I think they had Superman using the power of being able to use his muscles to change his face so that Clark looked different than Superman for a little while too. Then that was forgotten.

What I find more bizarre is that Superman somehow wasn’t already more famous than a boxer and a beauty contest winner.

Wow, looks like Superman vs. The Shaper of Worlds!
With legs…

The Martian Manhunter debuted six years later, so it’s not possible to make a connection between the two stories. If not for that, I’d call this a “backdoor pilot” for that character! :)

I know, it’s a stretch.

It’s interesting how fluid things like characters’ powers and power levels and back stories were in comics – and in long-running TV shows like Doctor Who. Things were added, dropped, tried out and randomly introduced for years in that show – and even today, writers aren’t above introducing a new power!

I wonder at what point these things started to matter to the readers and at what point the creators started to respond to that fan desire for tighter continuity.

A bit of an aside but that’s a great looking 1940s Superman, Sikela definitely captures the tough guy aspect of the character during that era.

A famous fighter…
A scientist…
The prettiest woman in Metropolis…
And Lois is there because she is “A woman who calls herself ‘brainy'”…

Never seen this one before. Definitely a crazy one! I’ve even seen one of the old Superman stories where he used his precise muscle control to alter his face, but nothing on the level of this.

What I find more bizarre is that Superman somehow wasn’t already more famous than a boxer and a beauty contest winner.

It appears that the alien’s journey was sort of haphazard. He would show up somewhere and just grab the first famous person he could find. So that’s why Superman had to make sure that the alien saw him.

According to Fleisher’s Superman Encyclopedia, shapeshifting goes back to 1942, so this wasn’t the debut.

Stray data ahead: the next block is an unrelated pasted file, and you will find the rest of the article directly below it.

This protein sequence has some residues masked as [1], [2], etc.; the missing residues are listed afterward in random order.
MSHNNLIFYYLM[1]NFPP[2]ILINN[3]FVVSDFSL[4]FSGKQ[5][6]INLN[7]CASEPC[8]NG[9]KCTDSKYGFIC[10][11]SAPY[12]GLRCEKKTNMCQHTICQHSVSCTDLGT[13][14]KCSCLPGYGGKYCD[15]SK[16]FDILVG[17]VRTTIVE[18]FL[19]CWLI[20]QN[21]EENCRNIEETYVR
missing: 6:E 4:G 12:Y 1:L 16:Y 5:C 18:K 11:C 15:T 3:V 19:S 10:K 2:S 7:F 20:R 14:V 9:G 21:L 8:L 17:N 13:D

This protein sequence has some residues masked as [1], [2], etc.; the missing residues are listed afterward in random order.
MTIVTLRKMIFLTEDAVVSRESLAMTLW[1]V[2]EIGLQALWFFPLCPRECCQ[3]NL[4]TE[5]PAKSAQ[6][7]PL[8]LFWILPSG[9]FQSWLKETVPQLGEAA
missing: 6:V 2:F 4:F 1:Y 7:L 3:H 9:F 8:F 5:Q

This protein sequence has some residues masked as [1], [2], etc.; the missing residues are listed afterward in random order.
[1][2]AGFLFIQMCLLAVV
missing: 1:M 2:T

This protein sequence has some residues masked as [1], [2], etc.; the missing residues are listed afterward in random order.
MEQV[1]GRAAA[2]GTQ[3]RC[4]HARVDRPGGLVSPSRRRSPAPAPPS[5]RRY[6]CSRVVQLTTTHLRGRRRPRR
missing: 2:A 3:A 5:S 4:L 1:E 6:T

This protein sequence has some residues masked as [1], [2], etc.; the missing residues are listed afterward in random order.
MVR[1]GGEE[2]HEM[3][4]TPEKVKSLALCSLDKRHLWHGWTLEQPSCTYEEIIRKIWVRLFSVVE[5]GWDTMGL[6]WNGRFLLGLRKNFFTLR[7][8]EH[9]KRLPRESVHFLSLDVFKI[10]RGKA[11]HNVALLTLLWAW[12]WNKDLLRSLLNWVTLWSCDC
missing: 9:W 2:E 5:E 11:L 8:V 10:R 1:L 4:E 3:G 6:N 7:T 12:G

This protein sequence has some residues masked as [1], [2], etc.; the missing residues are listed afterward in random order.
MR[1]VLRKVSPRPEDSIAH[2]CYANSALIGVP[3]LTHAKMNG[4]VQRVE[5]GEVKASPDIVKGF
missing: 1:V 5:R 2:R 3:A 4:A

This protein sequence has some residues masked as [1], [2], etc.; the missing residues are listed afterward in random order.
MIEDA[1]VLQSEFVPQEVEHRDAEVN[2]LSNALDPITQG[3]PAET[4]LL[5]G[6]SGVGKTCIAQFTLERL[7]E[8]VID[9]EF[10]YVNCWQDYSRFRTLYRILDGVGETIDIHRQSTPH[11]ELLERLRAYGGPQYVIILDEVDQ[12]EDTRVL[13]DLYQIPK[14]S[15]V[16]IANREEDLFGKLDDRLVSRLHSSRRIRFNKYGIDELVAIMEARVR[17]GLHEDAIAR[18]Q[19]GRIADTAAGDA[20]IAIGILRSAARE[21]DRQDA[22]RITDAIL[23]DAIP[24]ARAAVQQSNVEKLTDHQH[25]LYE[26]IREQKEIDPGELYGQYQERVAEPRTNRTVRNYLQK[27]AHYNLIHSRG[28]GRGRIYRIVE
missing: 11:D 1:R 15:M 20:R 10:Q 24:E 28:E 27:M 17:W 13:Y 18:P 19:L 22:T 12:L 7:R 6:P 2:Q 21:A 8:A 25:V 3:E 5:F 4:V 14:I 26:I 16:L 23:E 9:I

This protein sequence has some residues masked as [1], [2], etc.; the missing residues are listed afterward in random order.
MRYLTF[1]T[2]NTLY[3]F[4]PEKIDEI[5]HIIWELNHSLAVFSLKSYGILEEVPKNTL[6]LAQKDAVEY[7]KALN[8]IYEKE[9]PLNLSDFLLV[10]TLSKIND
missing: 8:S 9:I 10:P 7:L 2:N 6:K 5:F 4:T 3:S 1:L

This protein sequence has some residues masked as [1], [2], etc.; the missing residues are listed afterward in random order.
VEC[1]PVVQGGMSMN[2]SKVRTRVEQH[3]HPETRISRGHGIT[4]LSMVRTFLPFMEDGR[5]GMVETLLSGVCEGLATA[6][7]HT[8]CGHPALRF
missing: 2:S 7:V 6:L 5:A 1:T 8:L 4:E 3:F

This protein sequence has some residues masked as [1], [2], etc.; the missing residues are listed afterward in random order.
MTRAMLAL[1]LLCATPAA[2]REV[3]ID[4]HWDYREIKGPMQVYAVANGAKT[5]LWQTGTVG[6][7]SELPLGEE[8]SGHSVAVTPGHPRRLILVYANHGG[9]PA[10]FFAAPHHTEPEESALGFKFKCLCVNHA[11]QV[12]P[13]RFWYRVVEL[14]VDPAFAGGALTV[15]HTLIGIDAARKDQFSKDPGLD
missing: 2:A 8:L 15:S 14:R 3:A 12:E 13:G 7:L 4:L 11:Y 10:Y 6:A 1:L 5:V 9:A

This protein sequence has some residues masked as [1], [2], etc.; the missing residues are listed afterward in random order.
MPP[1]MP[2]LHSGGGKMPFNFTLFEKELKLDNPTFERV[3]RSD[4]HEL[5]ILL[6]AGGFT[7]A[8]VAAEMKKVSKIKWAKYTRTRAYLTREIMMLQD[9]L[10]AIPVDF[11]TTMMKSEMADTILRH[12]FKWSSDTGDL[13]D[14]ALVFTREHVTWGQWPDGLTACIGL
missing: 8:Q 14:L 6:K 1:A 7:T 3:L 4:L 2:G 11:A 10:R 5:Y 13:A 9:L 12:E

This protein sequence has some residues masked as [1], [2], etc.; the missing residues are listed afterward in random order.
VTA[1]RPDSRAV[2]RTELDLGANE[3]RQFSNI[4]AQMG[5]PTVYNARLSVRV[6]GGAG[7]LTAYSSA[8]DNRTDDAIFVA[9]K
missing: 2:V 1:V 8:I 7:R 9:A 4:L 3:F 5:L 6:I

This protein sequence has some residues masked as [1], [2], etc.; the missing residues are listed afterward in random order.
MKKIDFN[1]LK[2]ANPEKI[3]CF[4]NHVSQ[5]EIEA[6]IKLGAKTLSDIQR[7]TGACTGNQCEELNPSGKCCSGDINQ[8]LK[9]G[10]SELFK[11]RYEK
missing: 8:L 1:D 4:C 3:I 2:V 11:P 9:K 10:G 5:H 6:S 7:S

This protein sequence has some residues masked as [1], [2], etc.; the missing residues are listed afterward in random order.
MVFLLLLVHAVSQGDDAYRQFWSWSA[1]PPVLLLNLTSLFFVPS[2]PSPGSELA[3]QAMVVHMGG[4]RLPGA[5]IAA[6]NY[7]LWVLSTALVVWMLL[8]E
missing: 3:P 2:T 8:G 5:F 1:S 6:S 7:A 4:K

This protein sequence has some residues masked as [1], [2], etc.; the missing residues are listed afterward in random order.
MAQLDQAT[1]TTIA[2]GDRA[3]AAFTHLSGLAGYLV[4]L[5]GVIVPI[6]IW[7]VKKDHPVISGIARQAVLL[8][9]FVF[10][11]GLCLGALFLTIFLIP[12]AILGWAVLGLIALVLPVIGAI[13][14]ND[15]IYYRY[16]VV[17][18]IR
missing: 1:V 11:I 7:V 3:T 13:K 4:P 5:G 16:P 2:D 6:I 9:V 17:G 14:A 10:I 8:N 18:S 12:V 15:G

As Neil points out, it’s not so crazy in an era where Siegel was constantly pushing Superman’s limits. In fact I’d pick super-kissing, which showed up in a few stories, as a goofier power.
Did Stern really base his Starman on the 1940s Superman power set?

Actually, this powers make more sense than many that were developed later and stayed (flying like a jet plane is cool, but, seriously…).
It’s quite acceptable that Superman might have full control of his facial muscles so to alter his looks, as this is theoretically possible and happens in real life: think about botox. Of course, getting huge bat-shaped ears is a bit of a stretch, but making Clark’s face a bit different would be likely (and clever).
Even some form of telepathy should be at hand for a super-brain, as many suppose all humans have unexpressed ESP capabilities. Of course, kryptonians may not, and, again, a Jedi mind-trick is pushing it a bit too far.

All this capabilities are also likely to require some training and might not show spontaneuosly as super strength or super hearing/vision, so I wouldn’t say never to the possibility they may show up again in the new 52 universe (gasp).

I think a lot of readers assume there was no continuity and no developments in the Golden Age. There was, just not as tight as later. As pointed out above, these powers didi not just suddenly pop up and the disappear.

More information regarding the Starman tie in might be interesting, but did Superman ever radiate/fire heat like Starman?

@Dean Hacker
If I remember right, Martian Manhunter had ‘mind over matter’ powers that made a pond or small lake disappear in his first appearance. That was one power that he did drop.

kdu: Superman still fires heat, through his eyes.

When he’s changing shape, he looks like the ‘See no evil, hear no evil, speak no evil’ monkeys (then think no evil – he is a telepath in this story).